The Kingdom of the Netherlands may not be the colonial power today as it was before, but it has retained close ties to its former colonial islands, and that includes little Bonaire. The Caribbean island is a territory within the Netherlands that is subject to its central power. And how that came to be, goes way back.
Where in the Caribbean Is Bonaire?
Bonaire lies on the southern Caribbean, just off the coast of northern South America. Bonaire is so small that you can easily mistake the island nation as one of Curacao’s islands. This tiny island is the second-largest among the Dutch trinity in the Lesser Antilles, formerly known as the Netherlands Antilles.
Bonaire is situated east of Curacao, with an approximate direct distance of 82 km or 51 miles. Just south of Bonaire is Venezuela , with a distance of 50 miles or 81 km from the coasts, the South American nation is the island’s closest continental neighbor. Its geographical location near the equator has blessed the island with minimal rain annually, and a prevailing trade wind from the east that helps regulate the country’s otherwise searing heat.
How Close Is Bonaire to the Equator?
Bonaire sits at approximately 1,358 km or 844 miles north of the equator. This geographical location has made Bonaire subject to trade winds that are blowing in from the east, but it also experiences scorching heat during the dry season like the rest of the ABC Island.
How Large Is the Island of Bonaire?
Bonaire is 288 sq km, or 111 sq mi, it’s the second-largest island among the ABC Islands, and is slightly larger than fancy Aruba. The island’s geology and geographical location have gifted it a wealth of natural beauty with 22 beaches to enjoy, and over 80+ dive sites all around the island to explore.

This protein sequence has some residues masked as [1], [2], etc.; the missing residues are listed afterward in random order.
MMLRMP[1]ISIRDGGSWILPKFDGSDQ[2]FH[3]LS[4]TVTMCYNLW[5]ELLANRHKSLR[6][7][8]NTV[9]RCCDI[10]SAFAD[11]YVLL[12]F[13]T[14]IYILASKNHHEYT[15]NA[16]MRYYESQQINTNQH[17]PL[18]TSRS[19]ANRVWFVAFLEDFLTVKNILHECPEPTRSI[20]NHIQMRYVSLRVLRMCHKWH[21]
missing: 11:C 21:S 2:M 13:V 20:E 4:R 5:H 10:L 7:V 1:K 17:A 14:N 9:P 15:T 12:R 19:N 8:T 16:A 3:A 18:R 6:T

Its proximity to its ABC Islands sisters, and the much bigger continental country of Venezuela have made it easily accessible by boat, or by cruise – should you wish to explore the region by water. However, most cruises come from the US, in the state of Florida, the country’s gateway to the Caribbean.
How Long and Wide Is Bonaire?
The island is the second largest of the ABC Islands, by population density and land area. Bonaire has approximate dimensions of 38.6 km or 24 miles long, by 4.8 to 8 km or 3 to 5 miles wide. The total land area is approximately 228 sq km or 111 sq mi.
Which Country Colonized Bonaire?
Just like its ABC Islands sisters, and the rest of the Caribbean Antilles, Bonaire has a rich history filled with colonizations, invasions, and occupancies since its discovery by the Spanish. The island’s first inhabitants were said to be the Caquetio Indians, the same people group that first inhabited Aruba. After the island was taken by the Spanish, the Caquetio Indians were then forced to work and deported as slaves to work in the Spanish territory of Hispaniola. Spain colonized Bonaire in 1499 for over a century.
The Dutch came to Bonaire in 1623 after the founding of the Dutch West India Company, which then fought the Spanish over occupancy over the many islands that are currently under the governance of the Dutch crown. When the slave trade was at its peak in the Caribbean, Curacao emerges as the slave trade center, but Bonaire served as the plantation of the Dutch West India Company.
During the Napoleanic Wars, the Dutch lost control of Bonaire and the rest of the ABC Islands to the British from 1800 to 1803, and again from 1807 to 1816. The ABC Islands was eventually returned to Dutch rule under the Anglo-Dutch Treaty of 1814.
Since then, Bonaire became a part of the greater Kingdom of the Netherlands, formerly constituting Saba, Sint Eustatius, Sint Maarten, Aruba, Bonaire, and Curacao. Now, only ABC Islands – Aruba, Bonaire, and Curacao remains together with Sint Eustatius, Saba, and Sint Maarten.
Which Country Owns Bonaire?
Today, Bonaire is one of the Netherlands ’ Special Municipalities. While the island isn’t a part of the now-dissolved Netherlands Antilles, Bonaire still retained most of its governance to the Dutch crown, drawing in closer ties to Europe. This form of government and ties to the Netherlands has kept Bonaire a territory of the Kingdom.